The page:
Aurora Cannabis (ACB) stock is currently down 29.23% on the NYSE on a YTD (year-to-date) basis. The cannabis company has lost 14.81% of its value since October 1. Its stock is 71.98% below the 52-week high of $12.52 it reached on October 16, 2018.
On the TSE (Toronto Stock Exchange), Aurora Cannabis is down 31.45% to 4.86 Canadian dollars YTD. Since October 1, the stock is down 10.66%.
HEXO’s fourth-quarter earnings have pulled down the entire cannabis industry
On October 10, HEXO (HEXO) came out with disappointing preliminary fiscal 2019 fourth-quarter results. The company not only missed its fourth-quarter revenue guidance but also withdrew its fiscal 2020 outlook. This, in turn, led to a spate of analyst downgrades on the stock.
However, the impact of this dismal performance hasn’t remained restricted to HEXO. The company cited industry-wide factors, such as a slower-than-anticipated retail rollout and regulatory delays for cannabis derivative products in Canada, as key culprits. The company has also drawn attention to increasing pricing pressures due to rising competition in the cannabis industry.
No cannabis company can remain completely immune to these industry risks. In fact, on October 11, Roth Capital analyst Scott Fortune highlighted HEXO’s capability to accurately sense the political and regulatory environment in Canada. The analyst further claimed that legal cannabis access in Canada will remain underserved at least in the near term.
On October 10, GLJ Research’s Gordon Johnson also called out cannabis stocks as “grossly overvalued” while talking to The Fly. The same day, Stifel analyst W. Andrew Carter called out HEXO’s earnings preannouncement as a headline damaging the overall cannabis industry’s credibility.
The cannabis industry has been in turmoil in 2019. Stocks have been under pressure due to political and economic uncertainties as well as rising worries surrounding vaping products. Against this backdrop, HEXO’s announcement seems to have reiterated worries about a poor upcoming earnings season for all cannabis companies. The resulting investor pessimism has pulled down all major cannabis stocks, including Aurora Cannabis, Canopy Growth (CGC), Aphria (AHA), Tilray (TLRY), and Cronos Group (CRON). Canopy, Aphria, Tilray, and Cronos are down 29.81%, 23.37%, 70.71%, and 24.30%, respectively, YTD.
Tracking the trend
A total of 17 analysts are covering Aurora stock on the TSE on October 15, with a consensus recommendation of “hold.” The analysts have given the stock a target price of 9.06 Canadian dollars, implying an upside potential of 86.42% compared to its last closing price. In September, 15 analysts were covering Aurora stock, and they had a consensus target price of 10.73 Canadian dollars.
On October 15, seven analysts are covering Aurora stock on the NYSE with a consensus recommendation of “buy.” These analysts have set a consensus target price of $7.43 on the stock, implying an upside potential of 111.68% based on its last closing price. The company’s coverage has increased by one analyst since September. However, analysts have slashed its target price from $8.50 to reflect the changing environment.
How are analysts rating Aurora Cannabis?
Yesterday, MKM Partners analyst Bill Kirk slashed Aurora Cannabis’s target price by 30% from 5.00 Canadian dollars to 3.5 Canadian dollars. The analyst, however, maintained his “sell” rating on the stock. According to Kirk, the reduced target price reflects increased pricing pressure and the company’s slower-than-anticipated store openings in Ontario and Quebec. Therefore, the analyst expects Aurora’s actual sequential revenue growth rate in the first quarter of fiscal 2020 to fall short of the estimate. However, yesterday, Seaport Global analyst Brett Hundley maintained his “neutral” rating on Aurora stock.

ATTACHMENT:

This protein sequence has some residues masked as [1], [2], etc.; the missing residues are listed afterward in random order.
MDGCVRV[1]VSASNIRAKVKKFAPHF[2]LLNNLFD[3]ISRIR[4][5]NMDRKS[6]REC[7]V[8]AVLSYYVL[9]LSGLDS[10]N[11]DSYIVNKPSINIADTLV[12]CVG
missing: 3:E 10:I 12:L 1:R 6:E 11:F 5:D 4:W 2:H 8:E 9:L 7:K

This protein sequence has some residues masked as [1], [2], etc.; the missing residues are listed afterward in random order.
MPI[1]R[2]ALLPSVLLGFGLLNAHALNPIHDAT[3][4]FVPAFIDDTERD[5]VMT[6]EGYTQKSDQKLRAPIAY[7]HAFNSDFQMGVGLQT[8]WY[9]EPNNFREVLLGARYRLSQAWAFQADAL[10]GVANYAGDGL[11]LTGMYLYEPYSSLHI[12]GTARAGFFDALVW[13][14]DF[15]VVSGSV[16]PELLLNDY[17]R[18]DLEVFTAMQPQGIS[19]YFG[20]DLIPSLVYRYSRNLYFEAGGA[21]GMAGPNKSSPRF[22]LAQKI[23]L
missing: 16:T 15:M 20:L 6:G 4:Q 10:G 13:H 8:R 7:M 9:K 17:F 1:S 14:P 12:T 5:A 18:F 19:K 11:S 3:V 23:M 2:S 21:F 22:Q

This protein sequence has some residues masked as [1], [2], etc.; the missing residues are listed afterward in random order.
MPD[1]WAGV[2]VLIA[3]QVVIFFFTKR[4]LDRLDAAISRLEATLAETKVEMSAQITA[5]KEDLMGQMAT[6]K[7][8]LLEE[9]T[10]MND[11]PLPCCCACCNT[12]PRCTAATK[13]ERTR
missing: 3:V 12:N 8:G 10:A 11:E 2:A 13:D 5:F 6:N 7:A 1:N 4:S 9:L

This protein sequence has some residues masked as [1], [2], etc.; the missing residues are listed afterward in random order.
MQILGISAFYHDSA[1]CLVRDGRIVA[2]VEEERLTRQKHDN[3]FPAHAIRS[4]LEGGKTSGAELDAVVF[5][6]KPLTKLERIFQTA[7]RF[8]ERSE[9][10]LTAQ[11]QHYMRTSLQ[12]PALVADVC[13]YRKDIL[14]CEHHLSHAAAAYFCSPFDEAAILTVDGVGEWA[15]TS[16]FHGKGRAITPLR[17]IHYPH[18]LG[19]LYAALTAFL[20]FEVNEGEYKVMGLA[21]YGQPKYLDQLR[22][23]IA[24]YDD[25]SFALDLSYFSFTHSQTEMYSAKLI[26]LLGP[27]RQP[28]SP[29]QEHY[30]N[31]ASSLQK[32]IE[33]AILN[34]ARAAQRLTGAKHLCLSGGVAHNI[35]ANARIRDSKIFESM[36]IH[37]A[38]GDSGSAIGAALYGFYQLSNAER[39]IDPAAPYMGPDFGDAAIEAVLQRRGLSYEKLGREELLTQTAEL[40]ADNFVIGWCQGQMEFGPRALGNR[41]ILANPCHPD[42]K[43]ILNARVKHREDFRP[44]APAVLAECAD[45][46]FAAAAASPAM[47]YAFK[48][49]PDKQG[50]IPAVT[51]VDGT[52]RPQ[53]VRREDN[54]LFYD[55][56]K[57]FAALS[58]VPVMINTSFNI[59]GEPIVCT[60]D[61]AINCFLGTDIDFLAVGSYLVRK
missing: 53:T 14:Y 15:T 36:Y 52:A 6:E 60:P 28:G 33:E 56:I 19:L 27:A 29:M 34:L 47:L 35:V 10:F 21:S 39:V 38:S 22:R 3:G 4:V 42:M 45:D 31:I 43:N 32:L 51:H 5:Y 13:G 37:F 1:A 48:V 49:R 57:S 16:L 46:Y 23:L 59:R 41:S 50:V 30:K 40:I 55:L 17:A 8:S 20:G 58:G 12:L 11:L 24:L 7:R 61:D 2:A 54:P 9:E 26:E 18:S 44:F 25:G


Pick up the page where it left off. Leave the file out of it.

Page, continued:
In the aftermath of HEXO’s pre-earnings announcement, PI Financial cut the target prices of 15 cannabis stocks. The research company reduced Aurora Cannabis’s target price from 12 Canadian dollars to 7 Canadian dollars. However, the company has rated Aurora stock as a “buy.”
On October 7, BofA Merrill Lynch analyst Christopher Carey expressed concerns about the inflated consensus estimates of cannabis companies. The analyst believes sales estimates are at least 30% higher than fundamentally justified. In this case, a true “buy” signal is only possible after analysts recalibrate the sales estimates of cannabis companies. The analyst has maintained a “neutral” rating on Aurora stock.
Aurora Cannabis’s disappointing fiscal 2019 fourth-quarter results were followed by downgrades from two prominent research analysts. On September 16, Stifel Nicolaus analyst Andrew Carter changed his rating for Aurora from “hold” to “sell.” The analyst also reduced the company’s target price from 7 Canadian dollars to 5 Canadian dollars. He highlighted concerns such as weak market performance, limitations in leveraging global opportunity, and difficulty in accessing capital for the company.
Is there any upside for Aurora Cannabis?
These are difficult times for the entire cannabis sector, but there’s also some upside for Aurora. The company is one of the leading cannabis players striving to leverage the Cannabis 2.0 opportunity. The company is also expanding in the medical marijuana space with the launch of innovative products in Canada. It’s also aiming to benefit from ongoing weed legalization initiatives in the US and Mexico.
Canopy Growth, Cronos, and Aphria are also working to leverage the Cannabis 2.0 opportunity, especially in the area of edibles and vape products. The Cannabis 2.0 opportunity may, therefore, help to reduce overall investor pessimism related to the cannabis sector.
For more updates on cannabis companies and developments in the cannabis sector, be sure to check out 420Investor Daily.